Skilled in gauging the mood of tank exiteers, he knew I needed to talk. He took me through to their chill out room, a cosy, womb-like space filled with fluffy throws, a squashy sofa and pleasurably-painful massage chairs which pummelled, mercilessly, with the force of twenty tiny fists.

As my fat juddered in time with the pounding, Hywel diagnosed my stag moments as ‘mini-purges’ – a positive sign that my body was expelling toxins, stale air and stress.

Well, he might have been right because I did feel mentally lighter, and strangely liberated, afterwards.

When Jen appeared, even I could tell that she didn’t want to talk. She was zonked, zen, sank into an oversized cushion and, for fourteen minutes, stared fixedly at a salt lamp without speaking one word.

And my post-tank energy rush was waning too, replaced by a placid peacefulness; I fought, in vain, to keep my eyes open and think I dozed off. At one point we might have mooted trying a herbal tea, but the kettle was five whole feet away and neither of us had the hwyl to attempt crossing such a gap.

An hour later, emerging from our transcendental cocoon into the afternoon sunlight, the day was too sharp for my senses. Colours were too bright, the suburb sounds were cacophonous and the niggle of a headache nagged at my temples as the world overwhelmed me.

That passed quite quickly though, after a double espresso, cortado chaser and biscotti shocked us both back into the rhythm of real-life.

So obviously, I can only speak from my experience, but as someone who lives with incessant pain, that hour of tank time was astonishing. It gave me what all my regular medication does not – sixty minutes of complete analgesic euphoria. And Jen, who’s been suffering from insomnia, swears she’s slept better since.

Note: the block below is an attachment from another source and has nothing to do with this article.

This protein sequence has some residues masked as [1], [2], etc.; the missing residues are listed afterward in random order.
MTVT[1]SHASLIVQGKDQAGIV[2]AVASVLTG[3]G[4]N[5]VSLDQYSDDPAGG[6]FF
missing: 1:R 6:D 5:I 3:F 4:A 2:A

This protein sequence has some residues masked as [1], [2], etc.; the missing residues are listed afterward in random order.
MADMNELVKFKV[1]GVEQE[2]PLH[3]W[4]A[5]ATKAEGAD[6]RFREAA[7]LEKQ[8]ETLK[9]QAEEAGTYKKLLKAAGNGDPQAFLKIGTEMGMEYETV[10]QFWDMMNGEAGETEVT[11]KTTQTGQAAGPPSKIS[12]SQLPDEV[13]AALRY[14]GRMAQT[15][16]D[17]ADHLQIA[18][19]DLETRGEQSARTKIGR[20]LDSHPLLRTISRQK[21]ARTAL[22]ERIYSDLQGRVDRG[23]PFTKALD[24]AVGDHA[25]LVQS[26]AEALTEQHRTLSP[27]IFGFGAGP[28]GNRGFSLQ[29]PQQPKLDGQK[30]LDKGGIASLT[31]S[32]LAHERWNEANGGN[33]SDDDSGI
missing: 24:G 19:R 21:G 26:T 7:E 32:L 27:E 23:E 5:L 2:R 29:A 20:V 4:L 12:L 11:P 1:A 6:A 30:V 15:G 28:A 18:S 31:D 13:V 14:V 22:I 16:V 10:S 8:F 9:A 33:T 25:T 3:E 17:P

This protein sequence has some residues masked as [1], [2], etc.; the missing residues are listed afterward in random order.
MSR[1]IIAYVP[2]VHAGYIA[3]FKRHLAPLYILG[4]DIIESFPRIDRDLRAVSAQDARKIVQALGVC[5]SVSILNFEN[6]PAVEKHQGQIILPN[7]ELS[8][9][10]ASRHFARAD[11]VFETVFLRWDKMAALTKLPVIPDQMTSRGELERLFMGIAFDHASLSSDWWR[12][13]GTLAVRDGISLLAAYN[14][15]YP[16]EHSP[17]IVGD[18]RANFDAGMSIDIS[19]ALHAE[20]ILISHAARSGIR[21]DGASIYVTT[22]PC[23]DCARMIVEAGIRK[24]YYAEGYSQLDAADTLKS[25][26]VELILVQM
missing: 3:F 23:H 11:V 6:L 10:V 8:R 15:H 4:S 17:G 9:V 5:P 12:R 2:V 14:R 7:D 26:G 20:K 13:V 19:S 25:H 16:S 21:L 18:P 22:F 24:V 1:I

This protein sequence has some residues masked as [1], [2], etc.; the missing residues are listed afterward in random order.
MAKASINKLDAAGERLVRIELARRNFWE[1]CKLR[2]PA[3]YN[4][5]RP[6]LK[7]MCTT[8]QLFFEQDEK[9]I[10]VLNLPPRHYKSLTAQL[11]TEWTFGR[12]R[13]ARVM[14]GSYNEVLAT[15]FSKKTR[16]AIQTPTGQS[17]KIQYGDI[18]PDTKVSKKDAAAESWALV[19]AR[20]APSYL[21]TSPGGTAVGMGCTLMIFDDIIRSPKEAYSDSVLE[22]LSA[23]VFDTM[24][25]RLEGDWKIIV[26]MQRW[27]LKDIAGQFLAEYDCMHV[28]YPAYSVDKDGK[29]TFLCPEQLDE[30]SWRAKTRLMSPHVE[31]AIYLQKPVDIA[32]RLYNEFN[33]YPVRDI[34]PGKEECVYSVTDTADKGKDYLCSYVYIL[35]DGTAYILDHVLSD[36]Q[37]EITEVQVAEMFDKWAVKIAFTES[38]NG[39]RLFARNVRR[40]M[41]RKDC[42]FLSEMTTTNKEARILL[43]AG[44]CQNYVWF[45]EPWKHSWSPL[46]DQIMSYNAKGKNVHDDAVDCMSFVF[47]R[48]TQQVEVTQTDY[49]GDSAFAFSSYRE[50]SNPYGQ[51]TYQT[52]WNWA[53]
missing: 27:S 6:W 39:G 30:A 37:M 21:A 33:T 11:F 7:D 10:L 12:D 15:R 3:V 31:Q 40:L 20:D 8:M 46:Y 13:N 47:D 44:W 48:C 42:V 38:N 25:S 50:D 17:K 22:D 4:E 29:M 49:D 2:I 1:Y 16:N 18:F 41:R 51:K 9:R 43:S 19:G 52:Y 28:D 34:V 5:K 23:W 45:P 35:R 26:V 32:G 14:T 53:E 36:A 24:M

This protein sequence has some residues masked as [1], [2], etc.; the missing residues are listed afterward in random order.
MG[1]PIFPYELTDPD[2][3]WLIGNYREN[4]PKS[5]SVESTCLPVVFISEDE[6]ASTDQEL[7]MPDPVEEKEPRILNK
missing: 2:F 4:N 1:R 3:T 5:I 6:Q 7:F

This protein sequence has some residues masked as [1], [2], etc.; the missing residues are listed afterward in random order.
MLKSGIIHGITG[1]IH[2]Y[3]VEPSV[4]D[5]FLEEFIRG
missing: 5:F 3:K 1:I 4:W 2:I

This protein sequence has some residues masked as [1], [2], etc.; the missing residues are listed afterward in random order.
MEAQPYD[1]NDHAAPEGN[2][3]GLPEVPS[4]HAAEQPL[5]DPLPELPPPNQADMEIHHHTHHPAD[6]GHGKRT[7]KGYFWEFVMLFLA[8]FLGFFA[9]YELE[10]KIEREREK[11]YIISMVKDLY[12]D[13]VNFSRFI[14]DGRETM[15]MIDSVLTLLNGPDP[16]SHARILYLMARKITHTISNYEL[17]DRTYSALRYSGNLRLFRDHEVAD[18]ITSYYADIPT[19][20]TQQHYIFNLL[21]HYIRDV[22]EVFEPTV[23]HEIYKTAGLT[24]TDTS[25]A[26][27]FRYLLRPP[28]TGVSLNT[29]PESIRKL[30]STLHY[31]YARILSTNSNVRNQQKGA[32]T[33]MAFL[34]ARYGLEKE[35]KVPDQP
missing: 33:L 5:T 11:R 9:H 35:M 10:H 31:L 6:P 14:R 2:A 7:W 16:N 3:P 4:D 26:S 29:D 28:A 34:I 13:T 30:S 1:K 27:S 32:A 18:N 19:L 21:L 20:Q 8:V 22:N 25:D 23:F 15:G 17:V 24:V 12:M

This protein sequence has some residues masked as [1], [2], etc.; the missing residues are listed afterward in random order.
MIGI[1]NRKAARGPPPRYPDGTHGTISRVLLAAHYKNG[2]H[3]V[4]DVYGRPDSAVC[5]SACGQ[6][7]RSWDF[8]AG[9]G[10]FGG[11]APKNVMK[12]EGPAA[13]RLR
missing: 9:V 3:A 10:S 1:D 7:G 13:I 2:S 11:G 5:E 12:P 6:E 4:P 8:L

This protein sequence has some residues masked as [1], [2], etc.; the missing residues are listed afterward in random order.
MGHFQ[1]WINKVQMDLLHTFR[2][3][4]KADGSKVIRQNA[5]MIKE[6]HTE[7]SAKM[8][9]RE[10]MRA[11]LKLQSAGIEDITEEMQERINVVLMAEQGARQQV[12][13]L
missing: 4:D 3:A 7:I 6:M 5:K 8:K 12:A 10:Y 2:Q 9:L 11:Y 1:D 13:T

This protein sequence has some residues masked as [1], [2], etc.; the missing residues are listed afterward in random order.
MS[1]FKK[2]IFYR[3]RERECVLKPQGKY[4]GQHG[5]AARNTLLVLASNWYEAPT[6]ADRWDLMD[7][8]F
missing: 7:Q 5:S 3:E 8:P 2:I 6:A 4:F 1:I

It was extraordinary and we’ve already booked our next session – hell, I’d go daily if I had the dough, but once a month will have to suffice until I land that big lottery win.

And I definitely had an epiphany of sorts.

Clearly I’m a float tank convert but now I’m going to be more open-minded and experimental when it comes to alternative therapies.

And who knows, there might come a day when you’ll find me barefoot in Cwmdonkin, honeysuckle in my hair, absorbing good vibrations from a Gong Bath and paying homage to all things holistic.

I’m even thinking of giving Mantra Chanting a go – but the jade eggs are, and always will be, categorically, off the table.

Macro II 6 by Frantic1892 is marked with CC BY-SA 2.0.

(And, if you wanted the answers to the trippy questions…?

My fave owl? Easy-peasy. The European Eagle Owl, amber-eyed, ‘patio chair’ sized giants of the owl world. Car Sex? Tough one this, because I love a Micra but one look at an Austin-Healey ‘Frogeye’ Sprite is enough to know he’s the man for the job. You just would, wouldn’t you?